So if you have been hanging around the blogosphere at all this week, you’ve probably already read Seth Godin’s, Future of the Library article. And hopefully you’ve also read the very well-written and balanced response by Agnostic, Maybe. I just have a few comments to make about Godin’s article that will hopefully not duplicate everything that’s already been written and why I think it is just as important for academic librarians to pay attention to what Godin wrote as it is for public librarians.

Yes, of course, Godin got some stuff about librarians and libraries wrong (in my opinion). Libraries are still needed, freely accessible resources are definitely needed, and the digital divide is still a real problem. But on the whole, Godin got it correct and some of his misconceptions about libraries can be chalked up to the failure of librarians and the library profession in general in marketing our services and resources.

Now some librarians do an excellent job in outreach and marketing efforts, but on the whole, we obviously don’t do enough. If we did, Godin (along with the majority of people) would realize that libraries subscribe to many online resources and databases that have the ability to blow Wikipedia out of the water and are able to make researching more efficient and effective. It’s not that we don’t have the resources, it’s that we don’t make people aware of them. I see this in my own library and in classes I teach where the instructor will tell me after that s/he had no idea we offered so much or could help in so many ways.

This ties into my last post about caring. We have to demonstrate that we care about our users and market our services, resources, and general awesomeness as librarians in ways that our users, be they a public library user or an undergrad in an academic library, find relevant. We are the awesome teachers, info curators, guides, and sages that Godin says we are and can be, but we need others to “get it.”

So instead of saying how Godin got it wrong, let’s use his post as a call to (more) action. He got some parts wrong, but so do most writers and people. His main message, that we need to use our talents to connect people with information to create value is right on the mark. I think that having people honestly write what they think about the future of the library and librarians is fantastic, especially by people outside of the profession. This makes us take a hard look at what we’re doing right and what we can improve on if we read such articles with an open mind and with an open heart looking towards improving ourselves and services instead of being defensive when obviously our message as librarians is not as clear, or as powerful, as some of us believe it to be. We need to become, in Godin’s words, a purple cow–something remarkable. I’m working everyday to make my work and interactions with people remarkable, are you?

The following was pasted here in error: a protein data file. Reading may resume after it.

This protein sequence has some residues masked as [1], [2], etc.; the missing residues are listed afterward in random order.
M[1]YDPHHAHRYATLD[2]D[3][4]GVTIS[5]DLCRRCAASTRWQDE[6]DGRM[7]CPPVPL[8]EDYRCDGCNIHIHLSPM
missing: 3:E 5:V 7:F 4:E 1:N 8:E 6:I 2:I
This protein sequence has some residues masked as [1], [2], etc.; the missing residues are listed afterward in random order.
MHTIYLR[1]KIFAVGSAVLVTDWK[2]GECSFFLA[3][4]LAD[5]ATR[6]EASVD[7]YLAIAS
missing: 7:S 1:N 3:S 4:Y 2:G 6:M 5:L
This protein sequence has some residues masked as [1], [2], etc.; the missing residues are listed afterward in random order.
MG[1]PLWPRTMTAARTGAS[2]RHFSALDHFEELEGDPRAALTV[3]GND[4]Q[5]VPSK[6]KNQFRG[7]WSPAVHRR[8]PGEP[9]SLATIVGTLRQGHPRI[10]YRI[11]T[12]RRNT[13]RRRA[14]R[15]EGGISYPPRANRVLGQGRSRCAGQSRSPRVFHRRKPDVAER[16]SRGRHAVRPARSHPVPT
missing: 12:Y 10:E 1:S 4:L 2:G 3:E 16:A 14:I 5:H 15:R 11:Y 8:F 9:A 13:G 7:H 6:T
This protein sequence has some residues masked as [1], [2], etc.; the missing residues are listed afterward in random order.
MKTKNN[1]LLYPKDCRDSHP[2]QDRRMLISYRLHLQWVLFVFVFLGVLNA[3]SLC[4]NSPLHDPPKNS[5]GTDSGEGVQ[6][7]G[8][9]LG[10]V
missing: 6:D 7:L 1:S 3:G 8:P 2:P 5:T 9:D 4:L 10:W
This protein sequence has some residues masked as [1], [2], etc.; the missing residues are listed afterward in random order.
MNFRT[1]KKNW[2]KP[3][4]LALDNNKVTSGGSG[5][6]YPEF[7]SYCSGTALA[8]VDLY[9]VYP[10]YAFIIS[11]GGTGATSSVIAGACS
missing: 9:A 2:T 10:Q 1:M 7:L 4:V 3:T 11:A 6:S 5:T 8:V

Okay, that’s my two cents.

I just wanted to share one link from Lifehacker today on how clean up your digital life and manage information overload. Great article as always. Share it with your library users. They’ll thank you.

And finally, for some tasty fun, check out Joy the Baker’s post on love and sugar recipes. These are fabulous and, if all else fails in your marketing campaign for the awesomeness of librarians, bake ’em cookies. Everyone is a fan of cookies.

Have a great rest of your day, help someone out, read something lovely, and I’ll be back on Friday with some tech stuff to share with your friends (family, library users, students, etc.). Allons-y!

Work, Work, Work

Happy Wednesday! I hope everyone is having a lovely day. I can’t believe it is already May and it seems like we’ve gone straight from winter to summer here in the Bay Area. Today I just want to share a few links to help you at work or rather to help you do and feel better at work.

I decided today would be a good day to share these links because:

  1. I presented with three other awesome archivists on Saturday at the Society of California Archivists’ Conference on networking and employment, so it’s kind of on my mind. And, I’m sorry to report that the panel wasn’t taped for webcasting. I’ve got to get back into the habit of taping my talks for podcasting, but that’s neither here nor there.
  2. There have been a lot of useful and inspiring posts over the last week or so about work.

First, if you don’t already read Seth Godin’s blog or books, you should at least give his work a try. I find all of his work to be quick reads and very useful for giving me a swift kick in the pants to start doing valuable work. His post yesterday on Hard Work vs. Long Work is a great example. I love that his posts are usually short, pithy, and are like a little daily pep talk on getting out there and getting things done.

Lifehacker, of course, does not fail to deliver some good advice articles. I love this reminder to stay positive to boost your career. (Plus, it gives my officemate and me an excuse for our unrepentant optimism!) Lifehacker has a great summary on how to get respect at work (and you can read the full article over on the Art of Manliness and yes, it works for people who don’t want to be manly, too).

If you have any tips or advice for enjoying your work and being productive, please let me know in comments. I’m always interesting in hearing what works for other people.

And to end, check out this cool video of Festo’s AquaJelly robots:

Have a lovely rest of your day and I’ll be back on Friday (hopefully) with a report from the BayNet talk by Lee Rainie from the Pew Research Center’s Internet & American Life Project. Allons-y!